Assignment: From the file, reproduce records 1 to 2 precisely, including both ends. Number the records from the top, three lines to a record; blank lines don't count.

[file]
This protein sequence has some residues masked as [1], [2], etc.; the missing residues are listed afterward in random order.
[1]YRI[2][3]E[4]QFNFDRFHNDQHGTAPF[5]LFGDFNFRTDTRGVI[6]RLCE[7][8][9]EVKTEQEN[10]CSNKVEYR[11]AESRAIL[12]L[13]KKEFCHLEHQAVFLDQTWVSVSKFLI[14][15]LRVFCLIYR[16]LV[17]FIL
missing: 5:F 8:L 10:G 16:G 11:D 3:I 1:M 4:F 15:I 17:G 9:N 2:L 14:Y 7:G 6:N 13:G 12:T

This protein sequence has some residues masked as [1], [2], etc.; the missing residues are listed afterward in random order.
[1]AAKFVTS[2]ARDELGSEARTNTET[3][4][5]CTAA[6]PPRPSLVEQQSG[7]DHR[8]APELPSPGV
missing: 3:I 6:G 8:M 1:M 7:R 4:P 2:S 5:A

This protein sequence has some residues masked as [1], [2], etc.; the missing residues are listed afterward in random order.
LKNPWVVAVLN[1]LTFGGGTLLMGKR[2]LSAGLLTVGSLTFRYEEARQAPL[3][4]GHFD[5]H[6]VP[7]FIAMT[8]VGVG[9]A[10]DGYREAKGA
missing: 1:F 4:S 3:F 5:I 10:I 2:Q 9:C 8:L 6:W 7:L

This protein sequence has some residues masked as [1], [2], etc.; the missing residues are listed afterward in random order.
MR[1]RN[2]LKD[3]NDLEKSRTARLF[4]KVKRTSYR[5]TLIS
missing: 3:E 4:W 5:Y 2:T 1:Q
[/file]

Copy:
This protein sequence has some residues masked as [1], [2], etc.; the missing residues are listed afterward in random order.
[1]YRI[2][3]E[4]QFNFDRFHNDQHGTAPF[5]LFGDFNFRTDTRGVI[6]RLCE[7][8][9]EVKTEQEN[10]CSNKVEYR[11]AESRAIL[12]L[13]KKEFCHLEHQAVFLDQTWVSVSKFLI[14][15]LRVFCLIYR[16]LV[17]FIL
missing: 5:F 8:L 10:G 16:G 11:D 3:I 1:M 4:F 15:I 17:G 9:N 2:L 14:Y 7:G 6:N 13:G 12:T

This protein sequence has some residues masked as [1], [2], etc.; the missing residues are listed afterward in random order.
[1]AAKFVTS[2]ARDELGSEARTNTET[3][4][5]CTAA[6]PPRPSLVEQQSG[7]DHR[8]APELPSPGV
missing: 3:I 6:G 8:M 1:M 7:R 4:P 2:S 5:A